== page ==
Canada plans to compensate indigenous children

Canada said it will spend more than $31 billion dollars to fix its child welfare system and compensate indigenous families harmed by it.

It's the largest class-action settlement in Canadian history.

Tuesday's pledge affects what may be hundreds of thousands of First Nations people, some of whom were removed from their homes as children and put in the system.

Patty Hadju is Canada's Minister of Indigenous Affairs, and says the deal-in-principle is the first step towards healing:

"No amount of compensation can make up for the traumas that First Nations children, families and communities have experienced but this will begin the process of healing and it will support families on that journey of healing, it will support individuals who have experienced extraordinary loss and harm."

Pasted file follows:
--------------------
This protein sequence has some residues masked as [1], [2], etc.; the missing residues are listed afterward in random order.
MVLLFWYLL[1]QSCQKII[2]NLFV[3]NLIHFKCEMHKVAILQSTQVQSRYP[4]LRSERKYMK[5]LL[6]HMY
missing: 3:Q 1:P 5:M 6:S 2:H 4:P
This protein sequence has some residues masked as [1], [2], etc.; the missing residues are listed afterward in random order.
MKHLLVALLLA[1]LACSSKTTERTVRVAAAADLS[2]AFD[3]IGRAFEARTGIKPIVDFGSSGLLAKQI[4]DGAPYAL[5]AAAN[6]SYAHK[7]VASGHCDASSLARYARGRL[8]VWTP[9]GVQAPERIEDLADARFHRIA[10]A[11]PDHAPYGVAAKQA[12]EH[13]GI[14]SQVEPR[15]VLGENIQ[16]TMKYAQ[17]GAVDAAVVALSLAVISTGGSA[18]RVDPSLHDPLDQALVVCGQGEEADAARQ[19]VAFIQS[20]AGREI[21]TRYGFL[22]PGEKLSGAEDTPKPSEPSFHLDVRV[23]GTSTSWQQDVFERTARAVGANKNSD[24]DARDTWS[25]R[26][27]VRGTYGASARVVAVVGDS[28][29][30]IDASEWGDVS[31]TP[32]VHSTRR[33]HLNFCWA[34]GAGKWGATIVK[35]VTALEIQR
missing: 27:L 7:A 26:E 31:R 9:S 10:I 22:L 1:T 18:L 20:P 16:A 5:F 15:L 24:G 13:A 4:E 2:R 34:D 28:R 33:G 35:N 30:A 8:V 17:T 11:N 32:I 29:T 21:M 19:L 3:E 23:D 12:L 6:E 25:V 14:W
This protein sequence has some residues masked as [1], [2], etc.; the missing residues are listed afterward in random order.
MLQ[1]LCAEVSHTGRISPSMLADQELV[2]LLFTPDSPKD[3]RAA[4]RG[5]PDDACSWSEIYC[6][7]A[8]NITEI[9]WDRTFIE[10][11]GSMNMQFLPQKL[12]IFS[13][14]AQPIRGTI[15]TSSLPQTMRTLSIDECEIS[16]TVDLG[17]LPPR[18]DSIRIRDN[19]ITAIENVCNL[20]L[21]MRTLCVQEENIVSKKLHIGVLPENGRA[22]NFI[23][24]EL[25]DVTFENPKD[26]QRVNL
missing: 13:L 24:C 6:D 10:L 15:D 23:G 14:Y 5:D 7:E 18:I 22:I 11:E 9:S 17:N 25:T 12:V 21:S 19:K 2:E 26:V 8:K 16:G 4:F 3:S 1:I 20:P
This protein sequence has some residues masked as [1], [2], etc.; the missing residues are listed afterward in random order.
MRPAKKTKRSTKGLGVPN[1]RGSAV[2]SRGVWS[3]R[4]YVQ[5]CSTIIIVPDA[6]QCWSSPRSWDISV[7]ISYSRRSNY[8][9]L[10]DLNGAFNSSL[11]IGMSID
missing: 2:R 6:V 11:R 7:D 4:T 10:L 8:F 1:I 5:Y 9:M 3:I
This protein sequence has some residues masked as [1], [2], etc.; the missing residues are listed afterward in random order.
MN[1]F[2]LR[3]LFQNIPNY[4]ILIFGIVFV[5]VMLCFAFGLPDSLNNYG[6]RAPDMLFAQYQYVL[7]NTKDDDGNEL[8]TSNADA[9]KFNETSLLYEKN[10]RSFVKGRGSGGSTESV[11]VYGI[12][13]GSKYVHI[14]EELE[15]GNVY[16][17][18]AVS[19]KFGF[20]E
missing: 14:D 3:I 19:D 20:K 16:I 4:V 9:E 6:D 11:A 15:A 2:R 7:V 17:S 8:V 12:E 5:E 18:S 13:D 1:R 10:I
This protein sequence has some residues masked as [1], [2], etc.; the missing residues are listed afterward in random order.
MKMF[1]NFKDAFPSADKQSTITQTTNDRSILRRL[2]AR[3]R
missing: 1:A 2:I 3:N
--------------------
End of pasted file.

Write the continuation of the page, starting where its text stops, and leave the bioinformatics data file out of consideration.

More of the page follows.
The announcement comes almost 15 years after a human rights complaint by the First Nations Child and Family Caring Society.

In 2016, a tribunal found that the federal government allocated fewer funds for child and family services of Indigenous people than for others, pushing more Indigenous children into foster care.

Canada admitted its systems were discriminatory but repeatedly fought orders to pay compensation and fund reforms.

The government's legal strategy came under increased scrutiny last year after hundreds of unmarked graves were discovered at the sites of former residential schools.

Until as recently as 1996, Canada's residential school system separated Indigenous children from their families and sent them to boarding schools where they were malnourished, beaten and sexually abused.

Our goal is to create a safe and engaging place for users to connect over interests and passions. In order to improve our community experience, we are temporarily suspending article commenting